PMID: 24404383 [PubMed - as supplied by publisher]

Sequence kernel association tests for the combined effect of rare and common variants.

January 10, 2014 - 6:42am
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Sequence kernel association tests for the combined effect of rare and common variants.

Am J Hum Genet. 2013 Jun 6;92(6):841-53

Authors: Ionita-Laza I, Lee S, Makarov V, Buxbaum JD, Lin X

Abstract
Recent developments in sequencing technologies have made it possible to uncover both rare and common genetic variants. Genome-wide association studies (GWASs) can test for the effect of common variants, whereas sequence-based association studies can evaluate the cumulative effect of both rare and common variants on disease risk. Many groupwise association tests, including burden tests and variance-component tests, have been proposed for this purpose. Although such tests do not exclude common variants from their evaluation, they focus mostly on testing the effect of rare variants by upweighting rare-variant effects and downweighting common-variant effects and can therefore lose substantial power when both rare and common genetic variants in a region influence trait susceptibility. There is increasing evidence that the allelic spectrum of risk variants at a given locus might include novel, rare, low-frequency, and common genetic variants. Here, we introduce several sequence kernel association tests to evaluate the cumulative effect of rare and common variants. The proposed tests are computationally efficient and are applicable to both binary and continuous traits. Furthermore, they can readily combine GWAS and whole-exome-sequencing data on the same individuals, when available, and are also applicable to deep-resequencing data of GWAS loci. We evaluate these tests on data simulated under comprehensive scenarios and show that compared with the most commonly used tests, including the burden and variance-component tests, they can achieve substantial increases in power. We next show applications to sequencing studies for Crohn disease and autism spectrum disorders. The proposed tests have been incorporated into the software package SKAT.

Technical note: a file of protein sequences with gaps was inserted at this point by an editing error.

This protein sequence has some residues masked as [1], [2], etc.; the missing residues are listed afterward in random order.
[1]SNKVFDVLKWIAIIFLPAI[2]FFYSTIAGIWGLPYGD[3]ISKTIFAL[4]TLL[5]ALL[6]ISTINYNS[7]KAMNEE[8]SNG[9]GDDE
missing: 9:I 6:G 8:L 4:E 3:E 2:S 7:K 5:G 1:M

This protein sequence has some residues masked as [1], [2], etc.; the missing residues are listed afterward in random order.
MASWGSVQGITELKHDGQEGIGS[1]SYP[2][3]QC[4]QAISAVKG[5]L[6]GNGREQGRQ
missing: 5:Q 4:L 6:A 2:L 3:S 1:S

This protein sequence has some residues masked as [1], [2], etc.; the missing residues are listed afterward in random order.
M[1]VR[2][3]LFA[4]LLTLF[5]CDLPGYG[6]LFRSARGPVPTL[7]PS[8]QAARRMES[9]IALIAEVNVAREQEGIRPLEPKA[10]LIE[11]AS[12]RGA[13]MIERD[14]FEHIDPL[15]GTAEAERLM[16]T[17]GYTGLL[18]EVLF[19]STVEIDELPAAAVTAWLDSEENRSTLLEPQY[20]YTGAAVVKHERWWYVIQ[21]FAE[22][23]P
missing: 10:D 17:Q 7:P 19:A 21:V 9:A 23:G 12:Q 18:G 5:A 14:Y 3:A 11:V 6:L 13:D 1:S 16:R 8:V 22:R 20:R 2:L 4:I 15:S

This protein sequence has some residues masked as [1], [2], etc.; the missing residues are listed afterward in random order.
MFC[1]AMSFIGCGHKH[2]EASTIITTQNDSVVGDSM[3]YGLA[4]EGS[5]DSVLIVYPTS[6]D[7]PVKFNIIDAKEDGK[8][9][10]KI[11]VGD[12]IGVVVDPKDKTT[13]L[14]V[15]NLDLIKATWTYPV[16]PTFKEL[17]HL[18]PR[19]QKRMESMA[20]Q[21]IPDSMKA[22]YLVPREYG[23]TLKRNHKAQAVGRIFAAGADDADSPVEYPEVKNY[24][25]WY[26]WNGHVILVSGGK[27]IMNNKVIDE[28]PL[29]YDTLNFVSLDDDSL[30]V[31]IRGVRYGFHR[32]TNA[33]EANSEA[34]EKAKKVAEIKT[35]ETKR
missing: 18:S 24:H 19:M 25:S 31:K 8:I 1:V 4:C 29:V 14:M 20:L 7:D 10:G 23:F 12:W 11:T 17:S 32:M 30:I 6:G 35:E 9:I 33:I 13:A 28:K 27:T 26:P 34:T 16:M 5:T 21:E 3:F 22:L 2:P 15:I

PMID: 23684009 [PubMed - indexed for MEDLINE]

[Brain development before onset of the first psychotic episode and during outcome of schizophrenia].

January 9, 2014 - 3:19pm
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[Brain development before onset of the first psychotic episode and during outcome of schizophrenia].

Fortschr Neurol Psychiatr. 2013 May;81(5):260-4

Authors: Falkai P, Reich-Erkelenz D, Malchow B, Schmitt A, Majtenyi K

Abstract
A circumscribed association between copy number variations and the diagnosis of schizophrenia or autism but not bipolar disorder supports the notion of schizophrenia and autism principally representing a disturbed brain development. Data of multiply affected families show certain brain structural (e. g. hippocampal) changes to also be present in their first-grade relatives without leading to psychopathological abnormalities. It thus can be concluded that there exist regional fronto-temporal changes in schizophrenia due to genetically early determined primary vulnerability. The transition of this vulnerability into a prodrome to the point of the fully developed disease is triggered by relevant environmental factors. Hippocampal brain structural changes do not base on neuronal loss, for which reason the underlying mechanism might be a reduction of neuropil and thus a disturbance of synaptic processes or even regenerative mechanisms. Thus, disturbed regenerative mechanisms might be linked to the course of schizophrenic psychosis: the more pronounced the negative symptoms, the more evident the impaired synaptic or neuronal plasticity. Based on initial data we speculate the disturbed synaptic/plastic processes to result from an impaired epigenetic regulation. This could explain how relevant environmental factors (pregnancy and birth complications, early childhood abuse or cannabis abuse) via risk genes might lead to a destabilized neuronal network which in the end could trigger schizophrenia symptoms on the behavioral level.

PMID: 23695790 [PubMed - indexed for MEDLINE]